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A usual prime number is a number greater than $1$ which is not in the form of multiplication of two numbers greater than $1$. We may consider the following natural generalizations:

$p>1$ is $+$ - prime iff there are no $m,n>1$ such that $p=m+n$

$p>1$ is $\times$ - prime iff there are no $m,n>1$ such that $p=m\times n$

$p>1$ is $\hat{}$ - prime (or exponentially prime) iff there are no $m,n>1$ such that $p=m^n$

Remark 1: $2,3$ are the only $+$ - prime numbers and $\times$ - prime numbers are the ordinary primes. Also each $+$ - prime is $\times$ - prime and each $\times$ - prime is $\hat{}$ - prime. Furthermore there are many numbers like $6$, $10$ that are $\hat{}$ - prime but not $\times$ - prime.

Question 1: How many $\hat{}$ - prime numbers are there in the interval $[2,n]$ for a given natural number $n>1$? In the other words, is there any formula to compute this as well as $\times$ - primes?

Question 2: Is there any representation theorem for natural numbers in terms of exponentially prime numbers as well as factorization theorem for $\times$ - primes?

Remark 2: Regarding question 2, note that there are too many exponentially prime numbers so we may expect that there is a simpler representation theorem for all natural numbers with respect to this type of primes. More precisely consider the following form of question 2:

Question 3: Is there any fixed number $n_0\geq 0$ such that for all $m>1$ there exists an exponentially prime number $p$ with $m=p+n_0$ (i.e. $p$ is less than or equal to $m$ and near to $m$ in the sense of $n_0$)? What about $|m-p|=n_0$?

Remark 3: Note that in the case of $m=p+n_0$ in above question, $n_0=0$ doesn't work because we may assume $m$ to be a non-exponentially prime number (e.g. $m=4$). Also $n_0=1$ doesn't work because if we consider $m=9$ then $p$ should be $8$ which is not an exponentially prime number.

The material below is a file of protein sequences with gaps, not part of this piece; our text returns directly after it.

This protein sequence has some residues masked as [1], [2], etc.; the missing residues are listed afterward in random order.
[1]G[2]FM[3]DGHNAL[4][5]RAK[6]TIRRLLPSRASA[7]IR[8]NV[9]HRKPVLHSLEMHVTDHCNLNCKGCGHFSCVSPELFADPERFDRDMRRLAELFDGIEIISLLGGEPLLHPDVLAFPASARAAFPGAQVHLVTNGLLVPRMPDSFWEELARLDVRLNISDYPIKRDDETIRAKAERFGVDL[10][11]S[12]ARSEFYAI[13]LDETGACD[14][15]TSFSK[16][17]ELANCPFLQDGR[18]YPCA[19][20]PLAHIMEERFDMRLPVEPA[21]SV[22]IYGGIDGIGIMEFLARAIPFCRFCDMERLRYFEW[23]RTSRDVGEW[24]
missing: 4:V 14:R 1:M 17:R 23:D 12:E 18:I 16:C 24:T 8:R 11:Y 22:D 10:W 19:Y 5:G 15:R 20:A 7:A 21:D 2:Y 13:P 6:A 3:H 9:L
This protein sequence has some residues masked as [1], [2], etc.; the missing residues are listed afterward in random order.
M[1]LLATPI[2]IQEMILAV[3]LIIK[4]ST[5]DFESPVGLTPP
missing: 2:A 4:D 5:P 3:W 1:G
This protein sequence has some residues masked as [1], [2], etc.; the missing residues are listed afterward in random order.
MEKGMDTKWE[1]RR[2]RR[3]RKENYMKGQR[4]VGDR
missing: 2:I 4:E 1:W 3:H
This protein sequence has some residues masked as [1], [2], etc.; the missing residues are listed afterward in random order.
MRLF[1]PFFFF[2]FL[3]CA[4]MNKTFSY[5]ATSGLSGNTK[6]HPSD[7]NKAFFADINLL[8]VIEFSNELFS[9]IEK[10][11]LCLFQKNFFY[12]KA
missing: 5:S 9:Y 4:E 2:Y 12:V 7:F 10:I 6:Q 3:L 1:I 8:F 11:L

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    $\begingroup$ Long ago I found this at ArXiv: arxiv.org/abs/1003.3509v1 Maybe can be interesting. $\endgroup$ – MphLee Nov 22 '14 at 9:03
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    $\begingroup$ @MphLee (+1) Thanks for introducing this interesting reference. $\endgroup$ – user180918 Nov 22 '14 at 10:11
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    $\begingroup$ @MphLee Do you possibly know anything about my unanswered questions here and here? $\endgroup$ – user180918 Nov 22 '14 at 10:22
  • $\begingroup$ I did comment on one of the question with a trivial obsevation. Sad to say that I can't answer to those question because... I was planning to ask the same questions for long. I'm an amateur mathematician so is hard to go that deep for me. Brandenburg's Answer on the second question intrigued me so much.. I was thinking about that for alot. Nowdays, even if is beyond my reach, i'm playng with the idea of the definition of Hyperoperations object. About the Hyperoperation buisness there is alot on the Tetration forum. continue $\endgroup$ – MphLee Nov 22 '14 at 10:39
  • $\begingroup$ continue But there, on the Tetration Forum, few thread was discussed about Hyperoperations in Number Theory, and even less about the relation between H.os. and Category theory. Here is the only one I know on thetration forum (math.eretrandre.org/tetrationforum/… is really poor imho. $\endgroup$ – MphLee Nov 22 '14 at 10:47
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These are the non-powers, so there are $x-O(\sqrt x)$ of them up to $x$.

For question 1 this can be computed by inclusion-exclusion. Take $\lfloor x\rfloor$, then subtract the $\lfloor\sqrt x\rfloor$ squares up to $x$, then subtract the $\lfloor\sqrt[3]x\rfloor$ cubes up to $x$, then skip the fourth powers (they're already counted), then subtract the $\lfloor\sqrt[5]x\rfloor$ squares up to $x$, then add in the $\lfloor\sqrt[6]x\rfloor$ squares up to $x$, which were counted as both squares and cubes, etc. Generally numbers with exponent $e$ are given weight $\mu(e).$

There's no obvious answer for question 2 since the numbers are so common. One representation you could choose is as a product of primes, which are all ^-primes.

For question 3 you can have the first variant since it requires that you have only finitely many ^-primes (any power plus $n_0$ would fail). A slightly stronger version of Catalan's conjecture would give you the second version with $n_0=1$ and large enough numbers.

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